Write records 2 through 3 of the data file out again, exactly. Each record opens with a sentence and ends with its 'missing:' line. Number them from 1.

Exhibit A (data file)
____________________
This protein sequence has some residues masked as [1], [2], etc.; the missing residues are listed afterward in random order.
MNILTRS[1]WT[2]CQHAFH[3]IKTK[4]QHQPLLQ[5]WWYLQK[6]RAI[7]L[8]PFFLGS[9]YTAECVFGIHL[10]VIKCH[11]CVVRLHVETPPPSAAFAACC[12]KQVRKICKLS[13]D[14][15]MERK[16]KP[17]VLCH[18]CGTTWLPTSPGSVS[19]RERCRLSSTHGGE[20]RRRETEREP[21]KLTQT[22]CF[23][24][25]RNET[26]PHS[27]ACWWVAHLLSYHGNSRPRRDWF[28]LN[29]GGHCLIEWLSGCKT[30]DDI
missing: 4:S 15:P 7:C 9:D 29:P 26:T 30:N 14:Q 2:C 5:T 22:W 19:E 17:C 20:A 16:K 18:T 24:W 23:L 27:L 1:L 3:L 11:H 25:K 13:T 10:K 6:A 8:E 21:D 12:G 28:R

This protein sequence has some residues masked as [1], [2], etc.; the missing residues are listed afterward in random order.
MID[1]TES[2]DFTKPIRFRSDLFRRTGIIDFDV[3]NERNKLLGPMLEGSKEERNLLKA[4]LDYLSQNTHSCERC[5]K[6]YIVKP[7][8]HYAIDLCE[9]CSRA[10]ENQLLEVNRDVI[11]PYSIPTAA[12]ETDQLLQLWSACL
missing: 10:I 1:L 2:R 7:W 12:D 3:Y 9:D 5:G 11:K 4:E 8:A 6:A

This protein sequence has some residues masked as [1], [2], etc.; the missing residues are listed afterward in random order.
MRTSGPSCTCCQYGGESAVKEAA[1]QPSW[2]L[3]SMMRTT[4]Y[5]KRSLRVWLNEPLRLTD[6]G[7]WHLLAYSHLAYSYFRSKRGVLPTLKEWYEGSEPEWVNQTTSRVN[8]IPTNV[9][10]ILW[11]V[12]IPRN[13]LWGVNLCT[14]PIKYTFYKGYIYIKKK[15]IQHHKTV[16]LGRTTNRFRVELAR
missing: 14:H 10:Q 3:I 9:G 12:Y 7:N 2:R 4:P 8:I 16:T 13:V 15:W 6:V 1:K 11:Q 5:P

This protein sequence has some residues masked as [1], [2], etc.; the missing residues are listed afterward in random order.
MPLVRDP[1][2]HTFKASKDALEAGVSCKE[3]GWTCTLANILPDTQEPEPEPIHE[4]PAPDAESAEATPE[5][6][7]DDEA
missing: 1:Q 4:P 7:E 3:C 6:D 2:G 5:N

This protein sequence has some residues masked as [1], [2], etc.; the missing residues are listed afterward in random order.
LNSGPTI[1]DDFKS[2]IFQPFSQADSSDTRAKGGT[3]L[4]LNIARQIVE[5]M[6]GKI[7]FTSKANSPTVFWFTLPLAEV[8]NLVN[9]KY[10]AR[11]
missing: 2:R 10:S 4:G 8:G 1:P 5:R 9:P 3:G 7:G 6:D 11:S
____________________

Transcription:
This protein sequence has some residues masked as [1], [2], etc.; the missing residues are listed afterward in random order.
MID[1]TES[2]DFTKPIRFRSDLFRRTGIIDFDV[3]NERNKLLGPMLEGSKEERNLLKA[4]LDYLSQNTHSCERC[5]K[6]YIVKP[7][8]HYAIDLCE[9]CSRA[10]ENQLLEVNRDVI[11]PYSIPTAA[12]ETDQLLQLWSACL
missing: 10:I 1:L 2:R 7:W 12:D 3:Y 9:D 5:G 11:K 4:E 8:A 6:A

This protein sequence has some residues masked as [1], [2], etc.; the missing residues are listed afterward in random order.
MRTSGPSCTCCQYGGESAVKEAA[1]QPSW[2]L[3]SMMRTT[4]Y[5]KRSLRVWLNEPLRLTD[6]G[7]WHLLAYSHLAYSYFRSKRGVLPTLKEWYEGSEPEWVNQTTSRVN[8]IPTNV[9][10]ILW[11]V[12]IPRN[13]LWGVNLCT[14]PIKYTFYKGYIYIKKK[15]IQHHKTV[16]LGRTTNRFRVELAR
missing: 14:H 10:Q 3:I 9:G 12:Y 7:N 2:R 4:P 8:I 16:T 13:V 15:W 6:V 1:K 11:Q 5:P